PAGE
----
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Results 21 entries found

Monday, September 23, 1839.+-

Tremont, IL.

[Tazewell Circuit Court opens for two-week term. On docket are 23 criminal, 78 chancery, and 229 common law cases. Court attracts 25 lawyers, including most of Peoria bar, and Stuart, Lincoln, Baker, Logan, Doremus, D. B. Campbell, and Urquhart from Springfield. Judge Wm. Thomas of first circuit exchanges circuits with Judge Treat.Record.]

Wednesday, September 23, 1840.+-

[Seventeenth issue of The Old Soldier is published. Old Soldier (Springfield, IL), Issue 17, 23 September 1840.]

Thursday, September 23, 1841.+-

Tremont, IL.

Lincoln delivers and files special plea to set aside default (September 17, 1841) in Field v. Averill & Lowell. Judgment is sustained and defendants allowed appeal.Record.

[Woodford Circuit Court holds first session at Versailles. Logan & Lincoln are represented by Logan, while Lincoln apparently goes to Clinton, arriving in time to file bill in chancery (real estate) in Peter v. Martin et al.Herndon-Weik Collection, Library of Congress, Washington, DC.]

Friday, September 23, 1842.+-

En route to Springfield, IL.

[Woodford Circuit Court is in session today and tomorrow].

Monday, September 23, 1844.+-

Springfield, IL.

[Livingston Circuit Court holds one-day session.]

Tuesday, September 23, 1845.+-

Springfield, IL.

Lincoln buys curry comb (25¢).Irwin Ledger.

Wednesday, September 23, 1846.+-

Bloomington, IL.

Lincoln writes pleas, signing for Davis and Lincoln, in People v. Barnard. He appears with Davis in Duffy v. Ward. Duffy gives note for $20 each to his attorneys for services. Case continued.Herndon-Weik Collection, Library of Congress, Washington, DC; Photocopy.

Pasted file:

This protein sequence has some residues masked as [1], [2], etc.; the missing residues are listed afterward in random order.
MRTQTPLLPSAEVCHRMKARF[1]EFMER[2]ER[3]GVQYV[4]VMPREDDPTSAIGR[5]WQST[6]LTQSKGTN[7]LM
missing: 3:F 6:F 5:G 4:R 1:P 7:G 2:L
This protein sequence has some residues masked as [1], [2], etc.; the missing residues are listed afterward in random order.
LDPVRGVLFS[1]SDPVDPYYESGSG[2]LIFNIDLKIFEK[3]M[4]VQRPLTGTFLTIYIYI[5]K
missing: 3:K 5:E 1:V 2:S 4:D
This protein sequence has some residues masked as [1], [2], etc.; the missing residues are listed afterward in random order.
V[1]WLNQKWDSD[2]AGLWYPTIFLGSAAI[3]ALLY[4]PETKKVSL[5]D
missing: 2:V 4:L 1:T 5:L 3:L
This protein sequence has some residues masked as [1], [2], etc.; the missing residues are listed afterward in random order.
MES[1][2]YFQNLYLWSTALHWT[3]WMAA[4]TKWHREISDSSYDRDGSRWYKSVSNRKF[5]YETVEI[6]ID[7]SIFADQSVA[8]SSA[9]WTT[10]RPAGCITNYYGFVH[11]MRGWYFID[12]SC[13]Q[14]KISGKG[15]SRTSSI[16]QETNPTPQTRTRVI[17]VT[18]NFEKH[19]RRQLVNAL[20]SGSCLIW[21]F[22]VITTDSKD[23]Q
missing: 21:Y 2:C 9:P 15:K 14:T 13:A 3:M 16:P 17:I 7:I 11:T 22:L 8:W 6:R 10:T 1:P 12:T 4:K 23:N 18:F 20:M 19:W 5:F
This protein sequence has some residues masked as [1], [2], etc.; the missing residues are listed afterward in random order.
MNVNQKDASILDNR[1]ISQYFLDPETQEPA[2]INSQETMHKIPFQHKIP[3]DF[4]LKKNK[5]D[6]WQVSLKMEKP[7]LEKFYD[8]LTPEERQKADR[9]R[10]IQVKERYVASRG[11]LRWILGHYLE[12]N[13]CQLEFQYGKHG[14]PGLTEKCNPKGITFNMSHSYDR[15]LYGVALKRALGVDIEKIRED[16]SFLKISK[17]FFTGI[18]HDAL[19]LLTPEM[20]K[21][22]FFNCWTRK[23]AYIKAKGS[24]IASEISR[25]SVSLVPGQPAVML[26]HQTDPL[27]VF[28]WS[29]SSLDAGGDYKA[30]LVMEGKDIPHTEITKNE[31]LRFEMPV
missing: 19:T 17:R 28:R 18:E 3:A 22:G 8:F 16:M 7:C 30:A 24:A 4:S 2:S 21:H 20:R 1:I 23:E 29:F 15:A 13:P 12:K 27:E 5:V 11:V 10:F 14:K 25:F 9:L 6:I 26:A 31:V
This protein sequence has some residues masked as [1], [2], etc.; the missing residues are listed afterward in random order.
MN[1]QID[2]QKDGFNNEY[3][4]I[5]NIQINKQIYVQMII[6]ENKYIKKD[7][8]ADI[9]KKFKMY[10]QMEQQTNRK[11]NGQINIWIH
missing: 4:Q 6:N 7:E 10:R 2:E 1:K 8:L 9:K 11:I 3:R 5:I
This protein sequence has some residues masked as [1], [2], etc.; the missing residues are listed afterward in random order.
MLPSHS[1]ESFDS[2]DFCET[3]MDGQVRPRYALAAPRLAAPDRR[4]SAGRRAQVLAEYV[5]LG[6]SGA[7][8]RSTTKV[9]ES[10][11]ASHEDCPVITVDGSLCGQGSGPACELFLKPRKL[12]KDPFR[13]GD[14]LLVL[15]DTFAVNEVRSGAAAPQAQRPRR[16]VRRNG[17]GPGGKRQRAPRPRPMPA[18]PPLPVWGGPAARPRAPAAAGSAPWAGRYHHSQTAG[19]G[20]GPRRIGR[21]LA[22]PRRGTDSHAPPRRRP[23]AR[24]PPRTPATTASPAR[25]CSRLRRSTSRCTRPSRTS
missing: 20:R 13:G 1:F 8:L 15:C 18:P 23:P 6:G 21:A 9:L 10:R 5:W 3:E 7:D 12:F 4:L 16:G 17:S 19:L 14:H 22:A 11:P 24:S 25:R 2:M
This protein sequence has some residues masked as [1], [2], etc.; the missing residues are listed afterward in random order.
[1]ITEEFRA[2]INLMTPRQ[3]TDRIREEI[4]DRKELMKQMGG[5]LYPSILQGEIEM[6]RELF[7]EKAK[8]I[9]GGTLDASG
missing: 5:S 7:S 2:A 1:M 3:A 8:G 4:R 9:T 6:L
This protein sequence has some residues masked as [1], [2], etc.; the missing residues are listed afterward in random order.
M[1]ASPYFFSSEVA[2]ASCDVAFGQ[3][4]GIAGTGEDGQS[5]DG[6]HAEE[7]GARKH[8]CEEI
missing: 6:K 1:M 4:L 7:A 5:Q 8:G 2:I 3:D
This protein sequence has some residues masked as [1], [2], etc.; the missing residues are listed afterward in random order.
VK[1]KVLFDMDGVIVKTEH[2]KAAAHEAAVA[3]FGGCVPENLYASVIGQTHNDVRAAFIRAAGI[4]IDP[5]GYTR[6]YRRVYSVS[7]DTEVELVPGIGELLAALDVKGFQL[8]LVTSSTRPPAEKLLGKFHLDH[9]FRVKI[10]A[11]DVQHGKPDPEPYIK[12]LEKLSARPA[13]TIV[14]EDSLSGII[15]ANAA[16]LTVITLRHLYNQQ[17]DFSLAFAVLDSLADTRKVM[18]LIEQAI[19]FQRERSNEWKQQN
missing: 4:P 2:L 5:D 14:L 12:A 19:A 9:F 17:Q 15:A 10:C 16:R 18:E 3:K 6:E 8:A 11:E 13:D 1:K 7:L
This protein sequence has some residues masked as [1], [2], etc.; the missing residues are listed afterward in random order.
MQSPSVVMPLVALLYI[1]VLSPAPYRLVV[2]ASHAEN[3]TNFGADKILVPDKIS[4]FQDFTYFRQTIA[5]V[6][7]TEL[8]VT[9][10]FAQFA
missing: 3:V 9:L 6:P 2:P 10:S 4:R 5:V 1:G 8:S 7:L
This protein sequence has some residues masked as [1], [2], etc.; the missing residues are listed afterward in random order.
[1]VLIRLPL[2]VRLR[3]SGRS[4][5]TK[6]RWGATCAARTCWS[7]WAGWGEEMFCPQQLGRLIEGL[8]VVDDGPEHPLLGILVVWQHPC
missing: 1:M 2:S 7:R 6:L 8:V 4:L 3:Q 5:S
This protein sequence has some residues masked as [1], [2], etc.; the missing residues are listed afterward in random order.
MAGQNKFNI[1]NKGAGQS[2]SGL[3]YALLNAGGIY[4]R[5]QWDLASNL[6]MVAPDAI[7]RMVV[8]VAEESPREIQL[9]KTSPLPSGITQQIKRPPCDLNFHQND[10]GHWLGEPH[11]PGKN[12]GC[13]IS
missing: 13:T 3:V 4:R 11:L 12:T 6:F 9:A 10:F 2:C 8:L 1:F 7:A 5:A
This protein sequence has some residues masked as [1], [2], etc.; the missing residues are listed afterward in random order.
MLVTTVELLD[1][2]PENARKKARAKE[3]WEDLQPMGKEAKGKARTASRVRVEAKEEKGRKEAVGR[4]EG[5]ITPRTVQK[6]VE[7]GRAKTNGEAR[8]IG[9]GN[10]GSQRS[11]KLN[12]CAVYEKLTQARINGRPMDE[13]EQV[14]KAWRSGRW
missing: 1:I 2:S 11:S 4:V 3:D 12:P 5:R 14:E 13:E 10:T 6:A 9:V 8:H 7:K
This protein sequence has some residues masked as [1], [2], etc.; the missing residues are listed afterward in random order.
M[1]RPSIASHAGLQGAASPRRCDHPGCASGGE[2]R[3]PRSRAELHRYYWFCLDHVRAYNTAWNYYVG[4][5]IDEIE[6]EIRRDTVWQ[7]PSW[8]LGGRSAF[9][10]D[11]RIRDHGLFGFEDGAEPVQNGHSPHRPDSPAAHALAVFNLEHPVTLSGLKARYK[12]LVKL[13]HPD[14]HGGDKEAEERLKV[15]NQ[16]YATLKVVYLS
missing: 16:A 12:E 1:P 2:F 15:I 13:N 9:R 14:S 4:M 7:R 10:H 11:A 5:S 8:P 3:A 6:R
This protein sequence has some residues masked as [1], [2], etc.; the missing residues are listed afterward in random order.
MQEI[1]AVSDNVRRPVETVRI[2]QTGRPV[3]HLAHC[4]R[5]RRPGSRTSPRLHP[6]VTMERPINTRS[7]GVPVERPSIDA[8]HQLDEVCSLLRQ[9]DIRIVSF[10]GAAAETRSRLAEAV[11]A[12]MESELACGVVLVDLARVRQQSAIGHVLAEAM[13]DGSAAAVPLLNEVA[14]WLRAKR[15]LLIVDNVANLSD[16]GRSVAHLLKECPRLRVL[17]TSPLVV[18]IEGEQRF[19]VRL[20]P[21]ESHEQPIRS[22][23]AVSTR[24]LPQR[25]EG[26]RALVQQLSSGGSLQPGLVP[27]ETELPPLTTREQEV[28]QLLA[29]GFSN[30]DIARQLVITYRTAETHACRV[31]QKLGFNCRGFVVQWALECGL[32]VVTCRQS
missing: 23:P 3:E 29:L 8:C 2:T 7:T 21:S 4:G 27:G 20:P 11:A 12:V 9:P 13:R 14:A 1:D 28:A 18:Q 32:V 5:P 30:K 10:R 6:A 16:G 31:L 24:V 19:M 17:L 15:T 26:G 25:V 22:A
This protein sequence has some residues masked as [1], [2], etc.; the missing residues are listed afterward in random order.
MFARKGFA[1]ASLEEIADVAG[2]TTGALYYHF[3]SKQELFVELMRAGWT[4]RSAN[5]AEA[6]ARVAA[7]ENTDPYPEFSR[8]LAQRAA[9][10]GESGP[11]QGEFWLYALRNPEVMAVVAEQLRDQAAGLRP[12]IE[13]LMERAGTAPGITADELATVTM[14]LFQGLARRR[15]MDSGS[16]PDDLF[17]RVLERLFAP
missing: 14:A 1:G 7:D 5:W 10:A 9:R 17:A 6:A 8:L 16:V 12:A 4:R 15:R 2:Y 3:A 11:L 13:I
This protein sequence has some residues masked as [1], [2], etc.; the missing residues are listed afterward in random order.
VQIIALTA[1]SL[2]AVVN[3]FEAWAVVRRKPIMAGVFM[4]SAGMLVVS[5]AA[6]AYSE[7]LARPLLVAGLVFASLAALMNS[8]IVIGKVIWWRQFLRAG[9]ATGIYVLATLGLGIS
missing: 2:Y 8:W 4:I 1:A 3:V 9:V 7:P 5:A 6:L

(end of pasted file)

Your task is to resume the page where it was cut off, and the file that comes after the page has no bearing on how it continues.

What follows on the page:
Thursday, September 23, 1847.+-

Clinton, IL.

DeWitt Circuit Court convenes for fall term. Stuart and Lincoln appear for defendants in Ayers v. Griffin et al. Court decrees that by reason of defendant's insolvency conveyance of lands made by him was fraudulent. Moore v. Grosh et al., before court April 29, 1847, is dismissed by agreement. Lincoln is attorney for defendants. Record.

Lincoln files complainants' petition for release from bond in Watson & Lloyd v. Troxel et al.Photocopy.

Saturday, September 23, 1848.+-

Boston, MA and En route to Springfield, IL.

Lincoln congratulates Seward on his speech. "I have been thinking about what you said in your speech. I reckon you are right. We have got to deal with this slavery question, and got to give more attention to it hereafter than we have been doing."William H. Seward, Autobiography of William H. Seward, edited by Frederick W. Seward, vol. 1 of Seward at Washington (New York: Derby & Miller, 1891), 79-8on.

He then starts on his journey home.Boston Atlas, 25 September 1848.

Sunday, September 23, 1849.+-

Pekin, IL.

Lincoln writes Secretary Ewing declining Oregon governorship, about which Lincoln read in the papers. He sends letter to Dr. A. G. Henry at Springfield, for dispatch through Whig channels. They hold it up, thinking Lincoln has declined in haste and might reconsider. Abraham Lincoln to Thomas Ewing, 27 September 1849, CW, 2:65; Abraham Lincoln to Thomas Ewing, 27 September 1849, CW, 2:66.